There have been reports of pest infestations (leaf- and boll-damaging pests) destroying more than 180 hectares of the Bt cotton fields in South Sulawesi. Many farmers have complained about the poor performance of Bt cotton and the government has admitted that more than 70% of Bt crop locations failed to produce the promised yields. On September 13, farmers in the village of Kajang, about 230 km south of Sulawesi's capital, Makassar, torched their plantations in protest. At least three hectares were destroyed and two tons of rough cotton were burnt. The farmers also demanded an explanation from the South Sulawesi governor as to why he allowed South Sulawesi to become the testing ground for the controversial technology.
Despite the less-than-impressive performance of Bt cotton and its rejection by local farmers, the Indonesian government is planning to extend PT Monagro Kimia's permit to expand Bt cotton plantings in Southern Sulawesi, and to start planting in East and Central Java in 2002.
The current wave of illegal plantings of Bt cotton has heightened the level of debate on genetically engineered crops in Asia. At the least, the readiness of these countries to monitor, manage and control such products has been called into question. Various government ministries and regulatory bodies responsible for regulating transgenic crops have taken a lot of flak. But the real culprits - the corporations pushing Bt cotton - are sitting back complacently, free from accountability. They continue to act irresponsibly, railroading or ignoring regulations and using farmers as guinea pigs for their products. Dumping an experimental technology on a country, especially where legislation and regulatory infrastructures are lacking or still being questioned, threatens severe and potentially irreversible damage on the natural ecosystems and the health and livelihoods of hundreds of thousands of farming communities. Monsanto must take responsibility for its actions that breach the laws, farmer's rights, and put the health of the people and natural environment at risk.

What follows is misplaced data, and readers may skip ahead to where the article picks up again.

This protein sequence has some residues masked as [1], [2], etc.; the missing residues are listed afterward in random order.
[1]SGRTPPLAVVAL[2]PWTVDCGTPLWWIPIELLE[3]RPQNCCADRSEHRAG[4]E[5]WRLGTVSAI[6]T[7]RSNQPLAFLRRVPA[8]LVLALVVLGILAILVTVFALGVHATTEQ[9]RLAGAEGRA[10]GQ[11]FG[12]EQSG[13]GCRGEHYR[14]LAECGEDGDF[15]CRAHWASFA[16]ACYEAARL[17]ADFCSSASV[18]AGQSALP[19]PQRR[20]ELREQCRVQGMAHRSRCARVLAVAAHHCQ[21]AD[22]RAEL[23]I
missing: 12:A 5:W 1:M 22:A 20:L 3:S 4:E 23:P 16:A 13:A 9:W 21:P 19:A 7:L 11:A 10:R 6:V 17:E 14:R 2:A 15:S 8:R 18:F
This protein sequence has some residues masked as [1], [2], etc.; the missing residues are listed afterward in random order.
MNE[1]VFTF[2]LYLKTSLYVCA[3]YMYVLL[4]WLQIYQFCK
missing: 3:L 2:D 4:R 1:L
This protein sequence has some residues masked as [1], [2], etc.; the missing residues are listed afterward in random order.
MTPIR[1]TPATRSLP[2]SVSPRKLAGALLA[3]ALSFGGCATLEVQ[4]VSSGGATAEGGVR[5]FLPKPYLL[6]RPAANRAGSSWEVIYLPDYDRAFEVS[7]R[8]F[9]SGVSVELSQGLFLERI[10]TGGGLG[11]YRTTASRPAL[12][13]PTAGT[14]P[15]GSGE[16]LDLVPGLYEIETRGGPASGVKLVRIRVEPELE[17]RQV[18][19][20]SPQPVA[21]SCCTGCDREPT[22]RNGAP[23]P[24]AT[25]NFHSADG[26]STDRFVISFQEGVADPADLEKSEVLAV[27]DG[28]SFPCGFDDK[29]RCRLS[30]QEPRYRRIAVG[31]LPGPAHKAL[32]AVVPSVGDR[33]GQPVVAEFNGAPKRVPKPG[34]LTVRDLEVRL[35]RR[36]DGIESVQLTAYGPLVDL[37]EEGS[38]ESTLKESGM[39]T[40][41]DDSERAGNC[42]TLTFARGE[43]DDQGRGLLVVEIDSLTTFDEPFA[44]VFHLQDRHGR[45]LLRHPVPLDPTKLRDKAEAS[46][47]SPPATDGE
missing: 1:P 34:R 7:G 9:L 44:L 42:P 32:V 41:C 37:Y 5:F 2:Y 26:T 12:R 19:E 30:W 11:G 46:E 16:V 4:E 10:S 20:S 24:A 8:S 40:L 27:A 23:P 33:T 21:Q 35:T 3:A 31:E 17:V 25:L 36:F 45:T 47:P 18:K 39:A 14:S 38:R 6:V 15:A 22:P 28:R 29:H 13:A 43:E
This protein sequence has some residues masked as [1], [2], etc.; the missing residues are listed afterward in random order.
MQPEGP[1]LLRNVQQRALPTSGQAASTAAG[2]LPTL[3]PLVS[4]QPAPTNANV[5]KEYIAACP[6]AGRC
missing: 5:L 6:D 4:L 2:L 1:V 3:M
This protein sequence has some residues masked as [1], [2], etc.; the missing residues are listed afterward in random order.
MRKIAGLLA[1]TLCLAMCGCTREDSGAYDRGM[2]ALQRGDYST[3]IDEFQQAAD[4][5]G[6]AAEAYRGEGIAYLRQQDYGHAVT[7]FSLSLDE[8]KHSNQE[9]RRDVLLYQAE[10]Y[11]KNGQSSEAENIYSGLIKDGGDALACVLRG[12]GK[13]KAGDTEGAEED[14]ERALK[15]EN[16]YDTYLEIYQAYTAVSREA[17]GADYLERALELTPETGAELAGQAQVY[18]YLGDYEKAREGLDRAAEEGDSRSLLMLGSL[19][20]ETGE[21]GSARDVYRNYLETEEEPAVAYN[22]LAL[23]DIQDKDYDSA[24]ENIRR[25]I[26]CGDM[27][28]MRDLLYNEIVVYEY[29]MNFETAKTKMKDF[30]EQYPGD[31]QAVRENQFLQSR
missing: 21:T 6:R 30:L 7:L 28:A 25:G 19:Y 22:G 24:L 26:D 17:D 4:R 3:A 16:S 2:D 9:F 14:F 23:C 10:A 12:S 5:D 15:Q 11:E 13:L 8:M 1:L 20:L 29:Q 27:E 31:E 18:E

This article was largely based on information provided by and personal communications and interviews with Devinder Sharma (India), Riza Tjahjadi of PAN-Indonesia and Witoon Lianchamroon of BIOTHAI (Thailand).
o Devinder Sharma (2001) "The introduction of transgenic cotton in India'. Biotechnology and Development Monitor. No.44/45.
o International Cotton Advisory Committee (2000). Report of an expert panel on biotechnology in cotton. www.icac.org
o WR Meredith (2000). "Cotton yield progress - why has it reached a plateau?" Better Crops. Vol.84, No.4.
o "Monsanto's Bt Cotton violates Thai plant quarantine laws and farmer's rights". A Call for Action from Biothai, Alternative Agriculture Network, Foundation for Consumers, Greennet, Foundation for Thai Holistic Health, 26 September 1999.
o PANAP (2001). PANAP summary of Bt cotton developments in Indonesia compiled by Sarah Hindmarsh and reviewed by KONPHALINDO and PAN-Indonesia.
o Various issues of Current Science available at www.iisc.ernet.in/~currsci/
o WWF (2000). Transgenic cotton: Are there benefits for conservation? WWF International, Gland, Switzerland, www.panda.org/livingwaters
Reference for this article:GRAIN, 2001, Bt Cotton through the back door, Seedling, Volume 18, Issue 4, December 2001, GRAIN Publications